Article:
Sarah Cleveland

Sarah Cleveland

  • Louis Henkin Professor of Human and Constitutional Rights

J.D., Yale Law School, 1992
M.St., Lincoln College, University of Oxford, 1989
A.B., Brown University, 1987

Areas of Specialty

International and Comparative Human Rights
National Security and International Humanitarian Law
Foreign Affairs and the U.S. Constitution
International Law in U.S. Courts
Federal Civil Procedure

Sarah Cleveland is a noted expert in the areas of human rights, national security, international law, and U.S. foreign relations. In addition to teaching, researching, and writing about these issues, she is, through her longstanding work with international legal organizations, a leading figure in human rights law. 

Cleveland is a member of the Secretary of State’s Advisory Committee on International Law. She is also a member of the Global Media Freedom Initiative’s High Level Panel of Legal Experts, of which Amal Clooney, senior fellow of the Human Rights Institute, is deputy chair. As faculty co-director of the Human Rights Institute, Cleveland leads the Law School’s partnership with the Clooney Foundation for Justice in the TrialWatch initiative, which aims to monitor trials worldwide where human rights are at risk.  

Cleveland is a council member of the International Bar Association’s Human Rights Institute, a Commissioner with the International Commission of Jurists, and a member of the board of editors of the International Review of the Red Cross. She previously served as vice chair and member of the U.N. Human Rights Committee (2015–2018), as the U.S. member on the Venice Commission of the Council of Europe (2010–2019), and as co-coordinating reporter of the American Law Institute’s Restatement (Fourth) of the Foreign Relations Law of the United States (2012–2018). From 2009 to 2011, Cleveland was the counselor on international law to the legal adviser at the U.S. Department of State, where she helped supervise the office’s legal work relating to human rights, counterterrorism, the law of armed conflict, and international justice. 

She has written widely on issues of international law, national security, and human rights, including the casebook Human Rights (2nd ed. 2009 and update 2013), “Human Rights Treaty Bodies in the Age of Connectivity” in Système de Protection des Droits de L’Homme des Nations Unies: Présent et Avenir (2017), “Defining and Punishing Offenses Under Treaties” in the Yale Law Journal (2015), and “After Kiobel,” Journal of International Criminal Justice, 2014.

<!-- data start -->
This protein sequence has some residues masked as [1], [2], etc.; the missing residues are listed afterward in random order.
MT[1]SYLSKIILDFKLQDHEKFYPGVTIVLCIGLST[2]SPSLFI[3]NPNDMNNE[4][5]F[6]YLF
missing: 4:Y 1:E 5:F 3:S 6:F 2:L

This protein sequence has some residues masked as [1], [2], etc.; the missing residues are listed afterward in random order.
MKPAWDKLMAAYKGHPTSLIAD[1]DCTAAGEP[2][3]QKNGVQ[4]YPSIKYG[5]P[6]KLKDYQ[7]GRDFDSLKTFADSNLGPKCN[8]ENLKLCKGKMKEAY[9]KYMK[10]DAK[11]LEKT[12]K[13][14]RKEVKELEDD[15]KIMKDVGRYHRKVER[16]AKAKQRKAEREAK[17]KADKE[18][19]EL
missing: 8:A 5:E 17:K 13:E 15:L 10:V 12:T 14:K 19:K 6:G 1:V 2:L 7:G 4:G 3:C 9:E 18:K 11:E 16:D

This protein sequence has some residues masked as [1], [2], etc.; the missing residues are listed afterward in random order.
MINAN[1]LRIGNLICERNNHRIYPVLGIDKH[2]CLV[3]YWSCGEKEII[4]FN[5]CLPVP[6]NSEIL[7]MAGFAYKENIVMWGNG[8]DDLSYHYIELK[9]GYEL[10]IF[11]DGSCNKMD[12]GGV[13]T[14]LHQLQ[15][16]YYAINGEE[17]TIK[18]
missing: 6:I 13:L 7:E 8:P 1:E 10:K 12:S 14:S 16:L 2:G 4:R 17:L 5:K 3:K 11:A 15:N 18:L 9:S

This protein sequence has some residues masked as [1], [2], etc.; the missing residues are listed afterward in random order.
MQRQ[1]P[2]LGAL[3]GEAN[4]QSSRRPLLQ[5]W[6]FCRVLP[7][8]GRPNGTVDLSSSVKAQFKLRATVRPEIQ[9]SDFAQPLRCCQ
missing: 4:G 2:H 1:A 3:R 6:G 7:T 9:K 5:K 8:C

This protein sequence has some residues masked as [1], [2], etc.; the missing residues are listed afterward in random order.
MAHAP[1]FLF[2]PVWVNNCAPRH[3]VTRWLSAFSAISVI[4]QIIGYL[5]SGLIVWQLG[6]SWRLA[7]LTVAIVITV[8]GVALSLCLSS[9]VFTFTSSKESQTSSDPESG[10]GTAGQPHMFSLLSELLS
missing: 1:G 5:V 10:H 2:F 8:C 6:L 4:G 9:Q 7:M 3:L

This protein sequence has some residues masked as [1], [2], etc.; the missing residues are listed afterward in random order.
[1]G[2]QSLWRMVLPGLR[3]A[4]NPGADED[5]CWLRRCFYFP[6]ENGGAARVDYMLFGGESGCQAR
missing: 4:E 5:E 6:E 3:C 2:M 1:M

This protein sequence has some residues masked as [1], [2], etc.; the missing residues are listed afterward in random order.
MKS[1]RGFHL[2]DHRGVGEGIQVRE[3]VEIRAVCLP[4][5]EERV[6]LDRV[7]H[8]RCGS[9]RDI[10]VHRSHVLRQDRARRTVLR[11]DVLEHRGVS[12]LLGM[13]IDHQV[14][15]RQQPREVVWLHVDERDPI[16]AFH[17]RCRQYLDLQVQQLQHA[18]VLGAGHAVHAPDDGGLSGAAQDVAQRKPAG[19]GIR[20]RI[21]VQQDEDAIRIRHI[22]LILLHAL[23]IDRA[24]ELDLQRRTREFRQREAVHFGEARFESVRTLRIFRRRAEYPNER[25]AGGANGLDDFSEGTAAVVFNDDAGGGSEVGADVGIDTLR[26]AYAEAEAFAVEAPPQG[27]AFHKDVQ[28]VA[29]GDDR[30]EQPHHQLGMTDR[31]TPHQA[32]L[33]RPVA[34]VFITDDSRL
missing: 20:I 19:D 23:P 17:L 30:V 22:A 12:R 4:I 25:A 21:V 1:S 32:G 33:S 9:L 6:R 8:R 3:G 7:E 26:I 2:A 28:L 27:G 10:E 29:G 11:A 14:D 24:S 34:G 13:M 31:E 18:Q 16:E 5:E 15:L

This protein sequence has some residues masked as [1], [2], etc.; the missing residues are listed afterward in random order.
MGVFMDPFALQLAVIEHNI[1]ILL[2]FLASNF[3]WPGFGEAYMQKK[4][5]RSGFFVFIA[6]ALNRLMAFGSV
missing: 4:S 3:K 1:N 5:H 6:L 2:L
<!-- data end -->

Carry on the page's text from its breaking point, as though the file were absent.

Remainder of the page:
Cleveland is a former Rhodes Scholar and served as a law clerk to U.S. Supreme Court Justice Harry Blackmun. Before arriving at Columbia, in 2007, she was the Marrs McLean Professor in Law at the University of Texas Law School. She has held visiting professorships at Harvard and Michigan law schools and at the University Panthéon-Assas and Sciences-Po University in Paris, the Graduate Institute of International and Development Studies in Geneva, and the European University Institute, in Florence.


  • Hate Speech at Home and Abroad, in Lee Bollinger and Geoffrey Stone, eds., The Free Speech Century (2018)
  • Human Rights Treaty Bodies in the Age of Connectivity, in Système de Protection des Droits de L’Homme des Nations Unies : Présent et Avenir (University of Paris Panthéon-Assas, 2017)
  • “Defining and Punishing Offenses Under Treaties,” Yale Law Journal, 2015 
  • “After Kiobel,” Journal of International Criminal Justice, 2014
  • Human Rights casebook (co-author with Louis Henkin, et al.), 2009 (2nd edition) and 2013 (update) 
  • “The Kiobel Presumption and Extraterritoriality,” Columbia Journal of Transnational Law, 2013 
  • “Embedded International Law and the Constitution Abroad,” Columbia Law Review, 2010
  • “Our International Constitution,” Yale Journal of International Law, 2006
  • “Powers Inherent in Sovereignty: Indians, Aliens, Territories and the Nineteenth Century Origins of Plenary Power Over Foreign Affairs,” Texas Law Review, 2002
  • “Human Rights Sanctions and International Trade: A Theory of Compatibility,” Journal of International Economic Law, 2002 
  • “Norm Internalization and U.S. Economic Sanctions,” Yale Journal of International Law, Winter 2001

Honors and Awards

Excellence in International Law Teaching Award, Columbia International Law Society


Certificate of Appreciation, U.S. Dept. of State


Excellence in Teaching Award, University of Texas School of Law